Not just translating

How much the move into another language reveals differences of attitude and manners; for a new Anglophone learner of Spanish the utterance ‘traeme una botella de tinto y dos vasos’ in Spanish sounds imperious, officious even. It can suggest that Spanish is more direct, less polite, rather than that this is normal, standard Spanish, and not impolite at all; indeed the ‘could you bring me a bottle of wine?’ to a Spanish-speaker might sound obsequious and tremulous, rather than polite. Simple phrasebook translations do not help the speaker shift from his or her own language mindset into another way of thinking/feeling/speaking. Changes within languages over time, with developments of status-change due to political developments may give the same result, for example the taboo words in contemporary English that came from Old English, and which were not taboo but standard terms in Old English; an Old English glossary in the Cotton Ms Cleopatra A III gives testiculi : ‘bulleacas’.


The English in English-to-French phrasebooks, based on English designed for travelers, often seems inappropriately polite, and mirrors the idea of the English second lieutenant bringing to no man’s land the manners of the minor public school, and bringing too the inappropriate French phrases learned in such schools. Such academic prescriptions were mocked in an advertisement in Punch, October 1918, where Cavanders introduced ‘the “American Doughboy”’ in their advertising campaign for Army Club cigarettes, showing him reading a French and English Phrase Book, and saying ‘Can’t make nothing of this gol-darned French phrase book. All about the wooden leg of the gardener and the pens of my aunt, and that kind o’ junk’. This was perhaps unfair; it is doubtful that any phrasebook published at this time would offer such phrases, though they often displayed the politeness of a trip to the opera rather than to the local estaminet.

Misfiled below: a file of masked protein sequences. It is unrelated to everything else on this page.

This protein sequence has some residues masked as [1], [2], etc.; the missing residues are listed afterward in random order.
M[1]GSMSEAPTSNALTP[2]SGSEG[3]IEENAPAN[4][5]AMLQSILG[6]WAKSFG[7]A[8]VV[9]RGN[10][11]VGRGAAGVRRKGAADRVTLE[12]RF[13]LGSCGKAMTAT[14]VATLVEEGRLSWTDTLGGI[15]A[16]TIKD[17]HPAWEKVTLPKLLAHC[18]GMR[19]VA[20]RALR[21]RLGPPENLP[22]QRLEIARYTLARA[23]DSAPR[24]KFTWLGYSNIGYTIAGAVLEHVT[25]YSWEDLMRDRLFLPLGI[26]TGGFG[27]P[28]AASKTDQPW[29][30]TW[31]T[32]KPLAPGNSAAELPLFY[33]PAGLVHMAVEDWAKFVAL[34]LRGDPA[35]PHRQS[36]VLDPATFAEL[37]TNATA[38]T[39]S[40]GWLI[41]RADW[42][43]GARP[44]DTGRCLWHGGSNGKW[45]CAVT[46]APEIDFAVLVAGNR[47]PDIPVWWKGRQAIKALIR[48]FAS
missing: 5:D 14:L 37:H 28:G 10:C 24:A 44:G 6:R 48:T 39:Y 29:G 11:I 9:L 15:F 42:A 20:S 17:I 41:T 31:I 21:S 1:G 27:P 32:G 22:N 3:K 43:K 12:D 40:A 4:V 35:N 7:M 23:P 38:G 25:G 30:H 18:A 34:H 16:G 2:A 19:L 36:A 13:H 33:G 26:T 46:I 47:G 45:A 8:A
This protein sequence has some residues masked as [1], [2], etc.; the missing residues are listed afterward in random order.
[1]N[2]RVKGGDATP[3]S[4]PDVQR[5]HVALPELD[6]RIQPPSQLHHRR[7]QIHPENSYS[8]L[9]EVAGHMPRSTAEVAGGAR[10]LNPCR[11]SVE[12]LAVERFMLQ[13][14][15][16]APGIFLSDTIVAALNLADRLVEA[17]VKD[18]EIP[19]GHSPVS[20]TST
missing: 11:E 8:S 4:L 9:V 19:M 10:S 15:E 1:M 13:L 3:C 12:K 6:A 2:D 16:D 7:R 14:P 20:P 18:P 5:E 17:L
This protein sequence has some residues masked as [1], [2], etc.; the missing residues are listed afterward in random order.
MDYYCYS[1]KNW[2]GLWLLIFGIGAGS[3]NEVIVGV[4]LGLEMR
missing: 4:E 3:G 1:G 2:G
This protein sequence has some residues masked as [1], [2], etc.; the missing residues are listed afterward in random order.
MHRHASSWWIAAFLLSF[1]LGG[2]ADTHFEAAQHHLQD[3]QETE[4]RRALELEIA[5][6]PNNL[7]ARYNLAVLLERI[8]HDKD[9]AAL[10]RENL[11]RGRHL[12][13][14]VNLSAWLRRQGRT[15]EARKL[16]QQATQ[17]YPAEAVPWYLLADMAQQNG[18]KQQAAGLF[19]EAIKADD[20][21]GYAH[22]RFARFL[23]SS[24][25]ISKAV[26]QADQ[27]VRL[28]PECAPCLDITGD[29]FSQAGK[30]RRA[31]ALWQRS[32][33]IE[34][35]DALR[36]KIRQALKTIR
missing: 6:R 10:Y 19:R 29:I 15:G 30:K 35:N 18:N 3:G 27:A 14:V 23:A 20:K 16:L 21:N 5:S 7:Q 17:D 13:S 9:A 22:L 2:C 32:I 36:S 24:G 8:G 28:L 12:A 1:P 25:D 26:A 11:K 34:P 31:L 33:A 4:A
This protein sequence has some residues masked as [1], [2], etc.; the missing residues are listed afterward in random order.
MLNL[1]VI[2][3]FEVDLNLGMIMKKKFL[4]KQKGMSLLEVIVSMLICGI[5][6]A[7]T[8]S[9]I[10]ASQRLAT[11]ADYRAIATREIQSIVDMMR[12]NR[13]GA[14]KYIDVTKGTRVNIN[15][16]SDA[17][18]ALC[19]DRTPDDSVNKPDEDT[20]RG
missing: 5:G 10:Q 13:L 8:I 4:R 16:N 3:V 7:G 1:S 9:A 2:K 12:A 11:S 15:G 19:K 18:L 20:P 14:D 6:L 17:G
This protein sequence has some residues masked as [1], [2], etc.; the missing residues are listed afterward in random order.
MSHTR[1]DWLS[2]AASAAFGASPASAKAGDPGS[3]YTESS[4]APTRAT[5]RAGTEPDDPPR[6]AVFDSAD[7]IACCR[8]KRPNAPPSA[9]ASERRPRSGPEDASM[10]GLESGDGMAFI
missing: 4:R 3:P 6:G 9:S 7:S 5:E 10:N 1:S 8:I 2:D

The realisation that schoolboy French would be of limited use, no doubt led young soldiers to learn from dedicated phrasebooks useful utterances before they went to France – Craig Gibson in Behind the Front noted that many Australian soldiers equipped themselves with a phrasebook before arriving in France. How much use were the phrases learned, not so much in terms of offering the right translation as much as the attitude suggested? ‘I should like some matches’, and ‘I wish to telegraph’, offered the publication How to Say it in French published by J W Arrowsmith (profits to the War Relief Fund), with a front cover illustration of a Tommy and Jean Bonhomme (and note that there is documentation of these terms being disliked by soldiers). ‘Thank you, Madam, for your hospitality’, offers Speak French, a Book for the Soldiers, published in Cleveland, Ohio, for American soldiers went equipped with a moral duty of politeness too, which would hopefully pay dividends (‘Good morning, my boy. We are American soldiers, friends. Have you seen a German airplane here? Where did it fall?’). In this environment the terseness of ‘I want someone to come with me as a guide’, ‘Carry this’, ‘Talk slowly’, and ‘Walk quickly’ of What you Want to Say and How to Say it in French of W J Hernan (undated ‘War Edition’) strikes an unusually authentic note.